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DH announces quack job search

(91 Posts)
MurielPuce Thu 02-May-13 07:05:09

Help me, mumsnetters... So, we're having a tough time financially; like everyone else, the bum economy has hit us hard. Both DH and I do freelance consulting, and this year has been so tough! The overwhelming bulk of the income for the past 5 years (easily 2/3rds) has been mine, and because we've both taken fewer jobs to work around the kids, we've had basically no money coming in since December.

Yesterday, while opening another huge mortgage bill, which I will pay, I say, "So what are your plans for work this year?" And he goes, "I'm thinking about taking a course in kinesiology.... maybe get some clients."


First of all, let me say that DH is a genius. Without exaggeration he is unbelievably smart. He can do the Guardian cryptic crossword in an hour. He outperforms winning University Challenge teams, he speaks fluent French & is teaching the kids, he is a statistics nut who actually understands how the stock market works. When I met him he was doing an economics degree. He's incredibly clever, a good dad, and a nice guy.

"Applied Kinesiology", as far as I can make out, is a kind of alternative therapy where you wave crystals over the body correspondent to different organ functions and that connects to muscle functions. For example, if your foot hurts, a therapist waves a crystal near your liver, and presto, your foot is fixed. I think. I'm not sure how it works, or that it does work; the first 10 searches for "kinesiology" on the web return results that say "quackery". DH had a session last year that he felt helped him, and has had like 5 other sessions since, and now wants to go into it as a career.

I can't support this! I mean, financially, I DON"T MAKE ENOUGH MONEY to be the sole breadwinner while he gets set up, even when he is up and running his income prospects are v-e-r-y l-o-w, and I absolutely cannot get behind a job that I am embarrassed to describe to others. Secondly, I love him, but his people skills are TERRIBLE. He is definitely a back-office type of personality. How can he build a career, support 2 kids when the whole job of a therapist relies upon being good with people? If he would have said "teacher training" or "law school" or even "medical school" I would have been 100% behind him, but I am not okay with this!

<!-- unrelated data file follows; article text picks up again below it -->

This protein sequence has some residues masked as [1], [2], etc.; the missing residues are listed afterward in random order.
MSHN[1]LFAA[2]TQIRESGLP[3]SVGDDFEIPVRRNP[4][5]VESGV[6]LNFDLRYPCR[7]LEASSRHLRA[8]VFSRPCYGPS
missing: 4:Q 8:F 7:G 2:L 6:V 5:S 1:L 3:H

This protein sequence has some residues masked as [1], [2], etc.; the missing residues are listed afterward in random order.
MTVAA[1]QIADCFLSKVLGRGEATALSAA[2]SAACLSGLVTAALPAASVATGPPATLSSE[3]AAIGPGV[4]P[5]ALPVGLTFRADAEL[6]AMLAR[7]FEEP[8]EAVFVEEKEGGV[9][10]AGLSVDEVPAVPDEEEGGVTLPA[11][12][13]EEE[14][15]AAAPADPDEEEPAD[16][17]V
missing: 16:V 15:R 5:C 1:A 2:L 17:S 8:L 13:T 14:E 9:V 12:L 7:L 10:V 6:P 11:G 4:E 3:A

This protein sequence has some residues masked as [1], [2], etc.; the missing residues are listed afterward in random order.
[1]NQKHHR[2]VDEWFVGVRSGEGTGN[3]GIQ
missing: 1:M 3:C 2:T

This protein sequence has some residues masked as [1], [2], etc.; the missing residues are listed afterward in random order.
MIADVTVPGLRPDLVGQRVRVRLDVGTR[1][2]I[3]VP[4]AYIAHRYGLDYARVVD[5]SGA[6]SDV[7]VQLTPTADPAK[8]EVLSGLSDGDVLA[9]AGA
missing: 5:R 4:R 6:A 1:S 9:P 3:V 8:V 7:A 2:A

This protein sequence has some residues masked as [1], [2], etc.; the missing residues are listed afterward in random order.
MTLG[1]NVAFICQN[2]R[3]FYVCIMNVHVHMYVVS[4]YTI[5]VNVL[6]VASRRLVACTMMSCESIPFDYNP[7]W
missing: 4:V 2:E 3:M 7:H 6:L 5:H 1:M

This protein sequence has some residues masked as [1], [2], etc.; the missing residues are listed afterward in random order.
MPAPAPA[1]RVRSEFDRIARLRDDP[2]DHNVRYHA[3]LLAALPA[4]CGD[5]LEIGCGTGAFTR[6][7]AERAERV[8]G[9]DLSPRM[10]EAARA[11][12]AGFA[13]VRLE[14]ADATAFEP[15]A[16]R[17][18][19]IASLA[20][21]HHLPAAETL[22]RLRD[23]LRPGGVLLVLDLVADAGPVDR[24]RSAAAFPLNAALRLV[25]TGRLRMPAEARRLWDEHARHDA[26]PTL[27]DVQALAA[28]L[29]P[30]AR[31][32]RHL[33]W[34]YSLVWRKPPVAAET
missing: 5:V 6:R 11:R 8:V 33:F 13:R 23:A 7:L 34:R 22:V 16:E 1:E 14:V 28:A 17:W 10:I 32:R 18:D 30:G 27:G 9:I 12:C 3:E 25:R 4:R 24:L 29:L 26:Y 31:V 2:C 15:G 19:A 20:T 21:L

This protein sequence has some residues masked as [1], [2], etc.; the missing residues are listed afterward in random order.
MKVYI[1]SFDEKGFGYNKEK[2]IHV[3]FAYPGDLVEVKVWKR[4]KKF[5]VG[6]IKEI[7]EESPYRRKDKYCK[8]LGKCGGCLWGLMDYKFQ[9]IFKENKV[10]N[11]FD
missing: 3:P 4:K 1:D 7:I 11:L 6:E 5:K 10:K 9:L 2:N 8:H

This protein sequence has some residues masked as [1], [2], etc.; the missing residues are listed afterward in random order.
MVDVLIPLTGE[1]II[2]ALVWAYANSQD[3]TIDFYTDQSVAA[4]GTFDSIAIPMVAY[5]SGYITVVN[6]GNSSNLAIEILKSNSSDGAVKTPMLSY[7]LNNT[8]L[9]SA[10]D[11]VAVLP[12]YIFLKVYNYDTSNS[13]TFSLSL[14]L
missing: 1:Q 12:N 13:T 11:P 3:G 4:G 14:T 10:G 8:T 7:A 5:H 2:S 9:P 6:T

Am I being unreasonable? Someone, give me advice please. I am too embarrassed to talk to friends or family about it, and every time I look at him, I feel like I could strangle him, so I am absolutely not in a place to talk to him rationally right now.

FairyWingsAndFlyingThings Tue 07-May-13 14:37:23

For some reason after reading your title op I though your husband was looking for a job as a duck.
I'm a little disappointed.

MurielPuce Tue 07-May-13 14:29:30

Also, yeah, he did complete the Economics degree (got a first) and yes, I know that my parameters for describing his intelligence are laughable (fluency in French, his prowess at the cryptic crossword, etc.), but please allow this is a message board rather than a letter of recommendation. And yes, I know there is a lot going on in/near our current field and I am working the LinkedIn thing to try to stay afloat and/or examining all possible opportunities, but our family needs him to pull his weight too. Since he is the one with skills of some market value (in fact I have a music degree.... got into consulting by accident), it's making me nuts that he doesn't seem to want to use them anywhere except alternative therapy. angry

MurielPuce Tue 07-May-13 14:15:23

Hi there, OP here... so okay, thanks everyone for this, it's been really helpful, and I'm starting to clarify my thinking and find an inner peace about this somewhere. DH and I have talked a little bit, but we're still walking on eggshells.

Now I've had the weekend to mull it over, I think the situation is that I would be more behind a wacko career change if we had spare cash on hand (we don't; we have economised as far as possible; we need real jobs). I'm skeptical about the woo stuff, but it's not just AK that freaks me out; what really enrages me is the idea that faced with job loss his solution is to take a year to study something that may or may not pay off in the end, while essentially bringing in no income. If he came home and said he wanted to go to RADA and then try his hand at a professional acting career, I would freak out in exactly the same way, despite having had a professional acting career myself and knowing that actors are people (who support families) too. If he'd made this decision before we got married, I would be able to think it through rationally, maybe even support it, say, "Go for it-- fly free! Fly far!" and then back quietly away from the relationship to let him plough his own furrow. The thing is that we are now a family unit and support two living, breathing, eating, house-needing, clothes-wearing children as well as ourselves, so making choices to pursue extremely risky careers don't seem (to me) as easy to make.